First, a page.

The present study was conducted at the modern dairy plant, Institute of Food and Dairy Technology, Koduvalli, Alamathi (post), Chennai. The raw materials used for the preparation of ice cream are as follows: Buffalo milk (5.0 per cent fat and 9.5 per cent MSNF) purchased from the nearby village; Butter (80 per cent fat) purchased from the Tamil Nadu Co-operative Milk Producers Federation Ltd., Aavin and was used to standardize the fat content of the ice cream. Skimmed milk powder (95 per cent MSNF) obtained from Tamil Nadu Co-operative Milk Producers Federation Ltd. Aavin was used to standardize the milk solids not fat (MSNF) content of ice cream. High quality stabilizers (gelatin) and emulsifiers (Glycein-mono-strate) *Corresponding author: premmano_vet@yahoo.co.in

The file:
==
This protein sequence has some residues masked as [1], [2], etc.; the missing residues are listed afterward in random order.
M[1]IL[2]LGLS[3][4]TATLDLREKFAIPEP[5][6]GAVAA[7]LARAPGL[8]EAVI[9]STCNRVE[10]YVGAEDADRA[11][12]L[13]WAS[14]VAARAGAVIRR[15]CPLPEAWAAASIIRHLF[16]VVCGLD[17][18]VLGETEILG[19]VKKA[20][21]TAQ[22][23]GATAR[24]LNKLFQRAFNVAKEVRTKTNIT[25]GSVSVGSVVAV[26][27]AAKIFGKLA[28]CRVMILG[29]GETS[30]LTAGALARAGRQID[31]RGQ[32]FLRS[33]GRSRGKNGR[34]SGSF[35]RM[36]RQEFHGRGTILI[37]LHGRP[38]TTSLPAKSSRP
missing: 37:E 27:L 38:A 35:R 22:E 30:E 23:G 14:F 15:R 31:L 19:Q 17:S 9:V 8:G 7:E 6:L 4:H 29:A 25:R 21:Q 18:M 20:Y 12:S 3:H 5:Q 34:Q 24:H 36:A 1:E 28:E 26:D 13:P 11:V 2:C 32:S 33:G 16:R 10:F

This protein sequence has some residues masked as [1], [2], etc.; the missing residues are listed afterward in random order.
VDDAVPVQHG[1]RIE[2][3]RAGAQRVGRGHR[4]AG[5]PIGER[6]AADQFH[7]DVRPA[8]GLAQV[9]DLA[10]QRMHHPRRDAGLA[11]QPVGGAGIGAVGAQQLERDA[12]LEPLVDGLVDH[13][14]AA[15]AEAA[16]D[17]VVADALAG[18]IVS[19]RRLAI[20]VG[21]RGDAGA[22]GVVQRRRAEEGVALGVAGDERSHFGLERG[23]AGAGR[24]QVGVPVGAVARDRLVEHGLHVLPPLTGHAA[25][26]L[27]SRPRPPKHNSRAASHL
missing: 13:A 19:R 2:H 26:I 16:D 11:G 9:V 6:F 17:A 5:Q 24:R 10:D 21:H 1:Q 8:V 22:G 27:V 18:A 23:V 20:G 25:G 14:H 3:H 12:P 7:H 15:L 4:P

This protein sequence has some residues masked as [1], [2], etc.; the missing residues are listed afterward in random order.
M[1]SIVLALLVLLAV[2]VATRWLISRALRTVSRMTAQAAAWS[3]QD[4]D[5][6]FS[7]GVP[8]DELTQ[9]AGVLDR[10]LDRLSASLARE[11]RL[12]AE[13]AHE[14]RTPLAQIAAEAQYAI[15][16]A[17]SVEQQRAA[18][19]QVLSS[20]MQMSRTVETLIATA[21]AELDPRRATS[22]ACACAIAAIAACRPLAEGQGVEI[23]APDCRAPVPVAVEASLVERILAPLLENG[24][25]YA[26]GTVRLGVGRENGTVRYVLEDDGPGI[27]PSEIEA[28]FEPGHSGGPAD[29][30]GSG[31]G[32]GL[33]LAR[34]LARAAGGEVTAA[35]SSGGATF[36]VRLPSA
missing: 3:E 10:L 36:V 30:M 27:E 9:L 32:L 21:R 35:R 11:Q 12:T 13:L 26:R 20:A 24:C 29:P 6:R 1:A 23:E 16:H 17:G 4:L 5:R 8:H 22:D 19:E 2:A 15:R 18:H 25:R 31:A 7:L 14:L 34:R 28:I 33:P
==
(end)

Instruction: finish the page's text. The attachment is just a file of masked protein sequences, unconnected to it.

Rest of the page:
73±0.16±0.266b 4. Criteria for the safety evaluation of flavoring substances The Expert Panel of the Flavor and Extract Manufacturers Association. 1976.043a 15.Outlines of dairy technology.W and W. Lawrence J. From the table it may be noticed that the inclusion level of 0.03. The overall average scores for the control.00±0. 89.212b 39..032a 4. At lower concentration (0. Vanilla is the most preferred flavor in ice cream preparations throughout the world.. J. Feron .235b 4. 2007.00±0. Flavours and fragrances: chemistry. Timothy B. Butter. 2005. Ernst and Kris (1996) describes the using natural identical vanilla flavour instead of synthetic vanilla flavouring the effect of ice cream was not lost in low fat ice cream and the results were comparable. From the table it may be noticed that the inclusion level of 0. Berlin: Springer. Indian Standard: 2802. Issue. Soc. The inclusion of vanilla above 0. In the present study. 0. The inclusion of vanilla above 0.81±0. In: Berger RG. Vanilla.05 per cent inclusion of vanilla was considered as optimum. bio processing and sustainability. John Doull .07 per cent) it produced bitter taste and hence the level of 0.00a 92.86. ******* . New Delhi. Bernard M.228b 28. Ranadive AS.034b 15.05 per cent level significantly altered the flavor even though it did not alter the colour and body and texture of the ice cream. 9th Edn. Goodman. pp.85±0.S.26±0. 0.07 per cent. Among the different inclusion levels of natural identical flavour vanilla. Sensory analysis score (Mean± SE)*for ice cream with natural identical flavour vanilla Parameters Flavour Color Body& Texture Melting quality Microbial Overall score Control 43. The lowa State University Press.00a 89. natural identical vanilla flavor was added in the ice cream samples at three different levels viz. 2013 Fig.00±0. Editor.1017 International Journal of Current Research.05 and 0.. Snedecor. Verpoorte. 1964. G . Carol Stream.205b 4. Victor J. 0. Food and Chemical Toxicology 43 :1141–1177. REFERENCE Arbuckle.03. Wagner. Cohen .03 per cent) the quantity was not sufficient enough to produce the required flavor while at higher concentration (0. Ice cream.52±0.05% 0. RESULT AND DISCUSSION Table 1 shows the sensory score for different characters and the overall scores for natural identical vanilla flavour.073a 4.312a 4.070a 4. Ice cream.07 inclusion of vanilla were 96.05 per cent without affecting the sensory qualities of the vanilla flavourice cream. Ian C.52. Published by Oxford University Press.03% 0.056a 15.01±0. The AVI Publishing Co. Robert L.26 and 92.51±0.05 per cent level significantly altered the flavour even though it did not alter the colour and body and texture of the ice cream and hence the level of 0. Korthou H. In: Vanilla: The first international congress.pp183 .05 per cent had the maximum overall score and was statistically similar to that of control samples for all the sensory characters.. Princeton: NJ: Allured.27±0. 4.227a 29. Stabilizer and Emulsifier ↓ Preheating at 55-60C ↓ Homogenization (2500 and 500 psi 1st and 2nd stage) ↓ Pasteurization 80C for 30 seconds ↓ Cooling (4-5 C and aging overnight) ↓ Reheating to 80C for 30 seconds and cooled ↓ Mixing color and flavor and freezing ↓ Packing in ice cream cups ↓ Storage of ice cream (-29C) Means bearing different superscript in a row differ significantly (P< 0. W. R. Specification for ice cream.68±0. 0.89±0. p. p 25–32. Conn.01) * Average of 8 trails Conclusion The results of the present study revealed that the inclusion of natural identical flavour vanilla in the ice cream significantly altered the organoleptic scores of the ice cream samples.00a 97. 1977. Samuel M. Bureau of Indian Standards. Ames.033a 15.86±0. Cochran. respectively.07% 38. Smith .029a 26.035a 28.86±0. Jay I.05 per cent had the maximum scores. Portoghese.313c 4.00a 96.00±0.05 per cent had the maximum overall score and was statistically similar to that of control samples for all the sensory characters.219.1.92±0. Dairy Tech.87±0. Hence it was recommended that the natural identical flavour vanilla can be added to the ice cream of 0. Philip S. 5. 29: 161 – 165. G.1016-1017. 1989. William J.78±0. West port. 2008. J.28±0. 0.115a 43. Vol. New Delhi.16.05 and 0. 2005 Vanilla cultivation. 2ndEdn. Waddell.Statistical methods. Marnett. Rothwell.306c Vanilla (natural identical flavour) 0.257b Milk ↓ Preheating 55-60C ↓ Skim Milk Powder. 203–217. Adams. Process flow chart for the preparation of ice cream samples Table 1.±0.. lowa.51±0. 97. April.97±0.05 per cent inclusion of vanilla was considered as optimum.04. its present day manufacture and some problems. Sukumar De. Munro.